Again, double bag it for water protection (and because spare bags can be useful!), but common supplies include; cotton balls, gauze, sports/vet wrap (a bandage wrapping that only sticks to itself), waterproof tape, antibiotic ointment, benadryl, a styptic pencil, a syringe (without a needle. This can be used to clean wounds or force feed or hydrate a sick dog), petroleum jelly, a thermometer, a pair of hemostats, a small pair of scissors, a wound cleaner like chlorahexidine solution, electrolyte powder (like the gatorade powder packets now available) and peroxide.
-Treats or a toy
Not all dogs have much of a coat, so they might need one, whether they like it or not, in the winter. Also black or thin-haired dogs might need a t shirt for sun protection in summer. The big thing I recommend is boots or at the very least thick, toddler-sized socks, the kind with the treads on the bottom. If your dog is not already outside walking a lot their pads might be only slightly more prepared for hot pavement or ice and snow than your bare feet.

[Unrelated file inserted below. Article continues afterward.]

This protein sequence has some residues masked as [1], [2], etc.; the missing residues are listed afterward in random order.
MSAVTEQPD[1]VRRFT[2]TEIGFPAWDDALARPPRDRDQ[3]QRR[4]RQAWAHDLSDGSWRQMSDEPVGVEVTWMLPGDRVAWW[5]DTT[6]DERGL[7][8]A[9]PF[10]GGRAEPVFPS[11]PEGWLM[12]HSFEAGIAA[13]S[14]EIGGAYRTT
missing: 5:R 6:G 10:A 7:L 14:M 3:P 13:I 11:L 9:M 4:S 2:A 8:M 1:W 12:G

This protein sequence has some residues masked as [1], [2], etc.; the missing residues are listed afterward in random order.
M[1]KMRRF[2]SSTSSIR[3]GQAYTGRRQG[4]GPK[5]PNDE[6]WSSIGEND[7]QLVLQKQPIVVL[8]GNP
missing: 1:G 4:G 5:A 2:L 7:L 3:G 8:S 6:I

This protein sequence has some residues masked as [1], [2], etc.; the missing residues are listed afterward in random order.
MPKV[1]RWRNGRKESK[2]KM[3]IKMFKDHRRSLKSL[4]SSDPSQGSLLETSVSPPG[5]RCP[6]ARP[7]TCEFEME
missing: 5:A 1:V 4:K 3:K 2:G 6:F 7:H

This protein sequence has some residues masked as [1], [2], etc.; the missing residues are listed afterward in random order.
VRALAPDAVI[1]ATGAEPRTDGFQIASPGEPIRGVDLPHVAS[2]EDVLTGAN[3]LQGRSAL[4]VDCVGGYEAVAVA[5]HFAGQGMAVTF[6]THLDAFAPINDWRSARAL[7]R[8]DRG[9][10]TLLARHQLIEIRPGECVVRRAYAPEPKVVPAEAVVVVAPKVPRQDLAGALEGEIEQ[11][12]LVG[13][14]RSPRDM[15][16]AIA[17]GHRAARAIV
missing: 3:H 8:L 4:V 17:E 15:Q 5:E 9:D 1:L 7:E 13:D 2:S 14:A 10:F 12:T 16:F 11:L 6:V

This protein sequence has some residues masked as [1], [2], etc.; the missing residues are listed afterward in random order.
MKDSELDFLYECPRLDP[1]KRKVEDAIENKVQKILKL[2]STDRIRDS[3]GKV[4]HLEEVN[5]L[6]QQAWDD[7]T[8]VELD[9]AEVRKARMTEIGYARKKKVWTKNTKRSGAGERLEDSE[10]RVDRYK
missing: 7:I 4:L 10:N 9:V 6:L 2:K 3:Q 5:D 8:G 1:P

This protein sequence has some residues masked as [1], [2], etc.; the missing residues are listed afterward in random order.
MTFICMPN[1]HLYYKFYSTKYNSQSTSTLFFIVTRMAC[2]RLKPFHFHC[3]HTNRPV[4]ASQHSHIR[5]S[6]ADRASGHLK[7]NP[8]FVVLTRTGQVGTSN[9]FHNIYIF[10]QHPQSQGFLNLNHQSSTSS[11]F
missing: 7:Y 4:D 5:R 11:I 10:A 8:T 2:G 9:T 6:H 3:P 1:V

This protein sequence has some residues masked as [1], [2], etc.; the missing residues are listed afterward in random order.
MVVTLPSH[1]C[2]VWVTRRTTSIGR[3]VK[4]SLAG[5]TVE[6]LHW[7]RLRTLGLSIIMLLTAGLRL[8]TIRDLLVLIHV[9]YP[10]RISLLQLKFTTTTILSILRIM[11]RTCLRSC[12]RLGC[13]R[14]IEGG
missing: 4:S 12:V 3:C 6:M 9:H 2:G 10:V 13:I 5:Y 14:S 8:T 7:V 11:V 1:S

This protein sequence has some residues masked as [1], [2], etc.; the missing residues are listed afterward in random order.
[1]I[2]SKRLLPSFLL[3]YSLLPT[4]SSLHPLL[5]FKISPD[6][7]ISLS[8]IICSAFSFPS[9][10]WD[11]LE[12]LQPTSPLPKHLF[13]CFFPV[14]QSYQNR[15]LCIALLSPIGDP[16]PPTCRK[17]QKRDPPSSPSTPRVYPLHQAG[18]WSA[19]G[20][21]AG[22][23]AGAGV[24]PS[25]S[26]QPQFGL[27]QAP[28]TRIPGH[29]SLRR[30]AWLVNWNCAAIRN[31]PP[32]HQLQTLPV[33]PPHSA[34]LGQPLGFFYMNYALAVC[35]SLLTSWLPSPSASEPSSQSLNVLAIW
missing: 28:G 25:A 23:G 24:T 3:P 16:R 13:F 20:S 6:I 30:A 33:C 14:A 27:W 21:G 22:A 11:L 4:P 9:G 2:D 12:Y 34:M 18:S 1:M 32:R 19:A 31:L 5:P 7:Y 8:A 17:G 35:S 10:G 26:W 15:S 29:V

-A copy of their medical records, including contact information for their vet and an emergency contact who will take care of the dog should you not be able to, and a picture of your pet, preferably WITH you.
-a longer tether or 15 ft training leash
-a bandana or pair of old panty hose or thigh-highs to use as a muzzle
While you can buy muzzles specifically in your pet’s size, if you have multiple pets this is easier and cheaper, and they can fit just about every size of muzzle.